New York Sights to See - Rockefeller Center
Welcome to the city of New
York, and welcome to the "city
within a city" - Rockefeller Center. Begun in the 1930s,
partially as an antidote to the effects of the Great Depression,
the 19 building complex sits on 11 acres between 48th and 52nd Streets
and between 5th and 6th Avenues.
But those mundane facts give no hint of the excitement to be found
within those boundaries. Built atop a set of underground corridors,
known as "the catacombs",
the area is home to restaurants, shops, NBC Studios, a skating rink and much more.
When the weather is cold enough, take a stroll around the plaza and watch the ice skaters, or join in!
From the plaza level (the rink is sunken), above the skaters you can
see the giant, prone Prometheus sculpture.
Above the gilded statue of Prometheus,
bringing fire to mankind, is the massive 70-story RCA (now General
Electric) tower, housing the Rainbow Room and the observation deck. The
Room is on the 65th floor and makes for a memorable meal to
accompany unforgettable Art Deco décor.
The observation deck, Top
of the Rock, has re-opened after a 20-year closure and the
view is spectacular. The spires of the steel-gargoyled Chrysler Tower and
the Art Deco
State Building are clearly visible, as is much of the rest of
The deck sits atop the famous RCA
Building, designed by Raymond
Hood. Home to the well-known, and still going strong, Radio Corporation of America,
the tower is an architectural landmark.
And, if you visit during the Christmas
holiday period, you can watch the lighting of the 50 foot (or more)
Christmas tree here. Don't forget to walk around and spend some time
taking in the sights, including the huge Atlas statue,
bearing a ringed world on his shoulders.
The Channel Gardens
make for a peaceful retreat from the beehive below. Sited between La Maison Francaise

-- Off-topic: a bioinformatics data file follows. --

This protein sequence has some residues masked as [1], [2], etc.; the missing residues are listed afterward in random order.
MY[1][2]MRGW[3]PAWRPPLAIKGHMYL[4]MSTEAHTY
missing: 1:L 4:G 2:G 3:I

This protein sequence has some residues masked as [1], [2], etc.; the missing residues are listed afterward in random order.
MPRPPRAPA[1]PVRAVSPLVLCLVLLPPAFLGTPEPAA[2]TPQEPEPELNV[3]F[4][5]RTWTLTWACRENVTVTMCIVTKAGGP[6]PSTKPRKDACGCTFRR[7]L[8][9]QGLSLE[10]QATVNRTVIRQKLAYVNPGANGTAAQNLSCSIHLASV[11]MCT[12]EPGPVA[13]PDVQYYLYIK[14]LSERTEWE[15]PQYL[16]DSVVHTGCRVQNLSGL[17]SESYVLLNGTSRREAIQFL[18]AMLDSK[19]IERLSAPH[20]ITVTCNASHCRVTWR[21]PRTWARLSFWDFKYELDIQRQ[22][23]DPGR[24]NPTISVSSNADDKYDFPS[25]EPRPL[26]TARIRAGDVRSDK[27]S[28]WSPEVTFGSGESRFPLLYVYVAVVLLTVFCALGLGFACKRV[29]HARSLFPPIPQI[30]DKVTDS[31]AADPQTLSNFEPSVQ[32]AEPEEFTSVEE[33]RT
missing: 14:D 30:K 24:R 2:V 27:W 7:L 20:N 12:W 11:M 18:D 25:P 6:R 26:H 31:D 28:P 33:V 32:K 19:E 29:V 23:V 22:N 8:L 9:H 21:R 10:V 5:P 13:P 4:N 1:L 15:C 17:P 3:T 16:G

and the British Empire
Building, they're an oasis on a concrete island.
Several days could be spent taking tours alone. NBC offers a tour of
the studio, and the glass-walled area outside makes for interesting
viewing. Radio City Music Hall,
the famous theater that still "lines 'em up around the block" has one
as well. Home to The
Rockettes, the theater offers musical
performances in the evenings.
Shops line several of the ground level buildings, including the popular
which attracts photographers from all over the world. All around are
ample opportunities to find things and people worth snapping, as well.
This part of the complex is heavily traveled.
Note: Since this was written, the Nikon House is no more!
But the shops and restaurants don't stop at ground level. In the Underground Concourse
fast food and other dining, clothing boutiques, card stores and a
blizzard of other stores can be found. For those who missed it uptown,
the Metropolitan Museum
has a store in the complex as well.
The "catacombs" connect 14 of the complex's main buildings, so take a
little walking tour under Sixth Avenue. With nearby subway entrances
running through the concourse, travel to and from Rockefeller Center
is easy from any part of the city.
Cities of the World
How to Start a Home Based Travel Business in New York or Anywhere